The novel is told through her irrepressible voice, and Flavia shows both spunk and uncommon brain power as she deduces her way through the twisted web that connects the dead bird to the dead man. Along the way, she learns more about her father's past and gains a hint of insight into his character. She also succeeds in poisoning Ophelia's lipstick (not fatally, just enough to temporarily disfigure her lips) and impressing Detective Hewitt, the officer assigned to the case.
It was a delightful new book by Alan Bradley, the first in what he promises to be a series of books about Flavia. I look forward to reading more, and to finding out whether her mother really did die in a mountaineering accident in Tibet (I have my suspicions about that one). For those of you who enjoy an engaging heroine, arcane references to chemistry, 1950s film and stage references, and loads of (occasionally too many of them, really--two in one sentence??) quirky similes, this book is a great read.
Highly recommended. Thanks, E, for lending it to me.

Tuesday, August 4, 2009

On Writing

It's interesting to read old journal entries, for I find that when I'm not hashing out a new story idea or telling about something funny one of my kids has done, I lament the fact that I'm not writing--and I know I should be. But here's the funny thing: even though I complain about not writing, and even though I find excuses not to write, once I swallow the obstacles and dive in, I get lost.
It happened today. I sat down at a computer to work on a story I started last summer (and forgot about--good thing I wrote the first few pages down in a safe place!) and once I started typing, I was there, in that good place. The place I am when I write.
The rumble in my stomach, the itch on my shoulder, the soft whisper of birds, everything fades away. I inhabit this other world that I have created, watching what the characters do and moving my pen or keys as furiously fast as I can as the story emerges. It's magic and it's exciting and I wind up feeling more buzzed than I've ever felt on wine.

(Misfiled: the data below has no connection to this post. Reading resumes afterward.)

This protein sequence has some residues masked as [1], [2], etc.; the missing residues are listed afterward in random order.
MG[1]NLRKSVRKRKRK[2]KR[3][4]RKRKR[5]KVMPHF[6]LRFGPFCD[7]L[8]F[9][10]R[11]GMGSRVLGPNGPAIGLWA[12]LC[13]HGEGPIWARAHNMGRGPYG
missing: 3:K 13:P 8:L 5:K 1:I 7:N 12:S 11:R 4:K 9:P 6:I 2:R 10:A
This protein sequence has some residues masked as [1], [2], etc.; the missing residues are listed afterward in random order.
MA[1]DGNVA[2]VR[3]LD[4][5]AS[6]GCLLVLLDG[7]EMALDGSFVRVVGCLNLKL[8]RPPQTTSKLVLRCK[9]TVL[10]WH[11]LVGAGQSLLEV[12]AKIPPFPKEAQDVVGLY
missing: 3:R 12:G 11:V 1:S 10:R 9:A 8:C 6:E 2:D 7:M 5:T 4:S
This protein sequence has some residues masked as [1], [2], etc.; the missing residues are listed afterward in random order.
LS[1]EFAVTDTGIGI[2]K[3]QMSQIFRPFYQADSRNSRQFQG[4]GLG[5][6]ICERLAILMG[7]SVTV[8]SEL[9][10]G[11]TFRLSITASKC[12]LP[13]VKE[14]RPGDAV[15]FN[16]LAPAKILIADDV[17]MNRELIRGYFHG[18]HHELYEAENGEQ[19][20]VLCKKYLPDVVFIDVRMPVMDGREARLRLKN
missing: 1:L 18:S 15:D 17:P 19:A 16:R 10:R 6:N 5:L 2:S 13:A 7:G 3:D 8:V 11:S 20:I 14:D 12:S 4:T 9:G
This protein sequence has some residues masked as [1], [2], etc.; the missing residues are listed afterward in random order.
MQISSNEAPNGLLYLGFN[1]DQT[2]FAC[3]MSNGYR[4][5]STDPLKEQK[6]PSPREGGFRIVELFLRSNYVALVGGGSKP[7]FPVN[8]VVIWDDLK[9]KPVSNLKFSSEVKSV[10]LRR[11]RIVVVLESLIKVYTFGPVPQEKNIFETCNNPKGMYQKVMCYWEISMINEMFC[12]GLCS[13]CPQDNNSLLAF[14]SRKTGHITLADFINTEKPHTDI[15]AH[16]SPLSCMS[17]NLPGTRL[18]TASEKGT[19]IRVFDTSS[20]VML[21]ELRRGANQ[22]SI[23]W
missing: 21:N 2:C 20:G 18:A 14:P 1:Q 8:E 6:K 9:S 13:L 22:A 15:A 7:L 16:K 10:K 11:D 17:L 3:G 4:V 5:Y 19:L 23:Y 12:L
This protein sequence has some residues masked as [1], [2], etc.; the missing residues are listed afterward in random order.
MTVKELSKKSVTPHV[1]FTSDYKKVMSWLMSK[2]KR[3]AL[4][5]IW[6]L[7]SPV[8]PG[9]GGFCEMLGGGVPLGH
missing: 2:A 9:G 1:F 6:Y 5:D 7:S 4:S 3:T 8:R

I'm eager to get back to that place tomorrow...might even skimp on some of my housework tonight and dive back in.

Sunday, August 2, 2009

Olfactory Memory

There are three particular smells that take me back to that week every summer we'd visit my grandparents' farm in Scottville: dill, wheat toast, and pancakes.
In some ways, my grandparents were typical of their generation. They lived simply, off the land, preserving food from their garden to use throughout the year, welcoming their grandchildren with love and hugs, but not coddling us, and sending us off for hours at a time to roam the fields, play in the barn, investigate the empty chicken coop and other outbuildings.
Grandpa was a quiet man, stoic and silent as most good Germans are, but I remember sitting on one of those rickety stools at the kitchen counter as he drew sizzling animal shapes for us with pancake batter. Mickey Mouse, a snake, a turtle, maybe a dog. Whatever we wanted, he would create for us.
Aside from that once-weekly pancake breakfast, Grandma was the chief cook. She ran her kitchen efficiently, ordering her daughters and daughters-in-law around with the practiced ease she must have gained as mother of eight children. Not only did she cook and bake and preserve the bounty of her farm, she also made us personalized peanut butter-chocolate eggs each Easter, decorated with our names in pink or green lettering. There was always homemade granola on top of the fridge and an intricate web of bottles, tubes, and pipes in the corner where her wine fermented.
But although they were typical old Germans in their efficiency, economy, and stoicism (and love of card-playing and wine or beer), my grandparents were far from ordinary. They were travelers and artists, and grandma was an exercise enthusiast (she walked or cross-country skied at least 3 miles every day) and hoarder of slightly questionable wisdom. When grandma died in 1987, she left behind a score of paintings of things she had seen with her eyes and her heart. I have two of her paintings in my home, framed by grandpa. She also left a notebook of her thoughts and ideas about nature, medicine, and her own peculiar brand of common sense. My aunt shared some of the pages with me a few years ago, and I realized that my good Catholic grandma had probably absorbed a good deal of the counter-culture of the 1970s.

(That's three-year-old me, curious about what Grandpa is doing to Grandma's back)

But those smells--dill, wheat toast, pancakes--those smells take me back there, to those summer days at the farm.
And now, I continue the ritual of making pancakes on Sundays after church. And as I watch my daughter learning to make them herself, shaping the batter into a snake, a fish, another snake for her young brother, I see a glimpse of my grandparents in my children, and the smells rise in me and pour out in a sigh.
I hope that this sigh travels straight up, laden with the scent of hot pancakes.